(Based on an interview with Angel Rampy for the San Francisco Examiner)
McDonald’s is one example of a company who has made great strides towards embracing a Cultural Intelligence (CQ) strategy. In addition to adapting its product offerings (lamb burgers in India, Miso soup in Japan, and wine as part of the menu in Europe), management has incorporated an extensive cultural training program for its employees both before and after they move to a new country. Once relocated, ex-patriot (“ex-pat”) managers are each assigned a cultural coach to help them acclimate effectively. However, the extent of cultural training for McDonalds employees is not the norm in corporate America. Only 30% of ex-pat managers receive some type of cultural sensitivity training before moving, and an even smaller percentage receive continued training once abroad. The consequence is a failure rate of up to 40% in developed countries and as high as 70% in developing countries that can cost companies anywhere from $40,000 to $1 million dollars plus lost time and missed opportunities. (http://www.harzing.com/download/failurerates.pdf)
Cultural Intelligence (CQ) goes well beyond cultural sensitivity training that may focus only on how to adhere to local customs in France or China. Instead CQ delves into the importance of learning to communicate effectively in a multi-cultural environment. CQ is essential for managers in Silicon Valley where a typical workforce will include people from India, China, Russia, as well as Americans of different color, race, and religion. CNNMoney recently examined five high tech companies (Cisco, Dell, eBay, Ingram Micro, Intel) to better understand workforce diversity in Silicon Valley. According to the study, 41 out of 225 officers are Asian and 10, 274 out of 24, 100 professionals are Asian at Cisco. At eBay, 10% of senior managers are Asian and almost 50% of the professionals are Asian. By gender this information shows that 4% of senior managers and less than 12% of professionals are Asian women at Cisco with smaller percentages of Asian woman in management roles at eBay. (http://money.cnn.com/interactive/technology/tech-diversity-data/) However, despite the multinational nature of the Valley, companies have been slow to jump on the CQ bandwagon. Corporate training may include some time spent on cultural sensitivity, but have yet to make the leap to understanding the importance of Cultural Intelligence.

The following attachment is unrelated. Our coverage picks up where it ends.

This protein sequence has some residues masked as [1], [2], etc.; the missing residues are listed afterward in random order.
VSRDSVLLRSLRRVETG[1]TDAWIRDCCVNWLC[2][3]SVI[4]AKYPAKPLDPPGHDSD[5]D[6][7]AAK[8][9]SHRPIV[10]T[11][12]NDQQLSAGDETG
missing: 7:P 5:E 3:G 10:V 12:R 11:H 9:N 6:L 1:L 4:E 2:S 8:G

CQ resources do exist for companies. David Livermore has written book entitled Leading with Cultural Intelligence: the New Secret to Success. (http://www.culturalq.com/aboutcq.html) In Silicon Valley, Angel Rampy is a Certified CQ consultant whose company, Success through Learning, enables individuals and companies become more effective by improving their CQ and communication skills. A native of the Philippines who is fluent in three languages, Ms. Rampy has experienced firsthand that in Silicon Valley a great education or work experience is not enough to succeed. Outstanding communication skills and knowledge of Silicon Valley “speak” and mannerisms can be the difference between a Director level and CEO career path. To help her clients achieve their career goals, Ms. Rampy introduces them to the four essential elements of Cultural Intelligence:
1. Drive: work with other cultures without a bias.
2. Knowledge: learn about and appreciate other cultures.
3. Strategy: develop a company-wide strategy to deal with a multi-cultural environment—especially important in Silicon Valley.
4. Action: create a strategic plan to integrate the cultural differences into a smoothly working corporate environment.
Cultural Intelligence is another secret to success in the polyglot world of Silicon Valley. In Ms. Rampy’s words:
We can no longer assume the stereotypes that “cultural” training provides us today as the ultimate definition of a culture. We need to assume a different understanding or process for working with others – moving away from the textbook approach to today’s reality of perpetual integration and re-invention. (www.coachangel.com)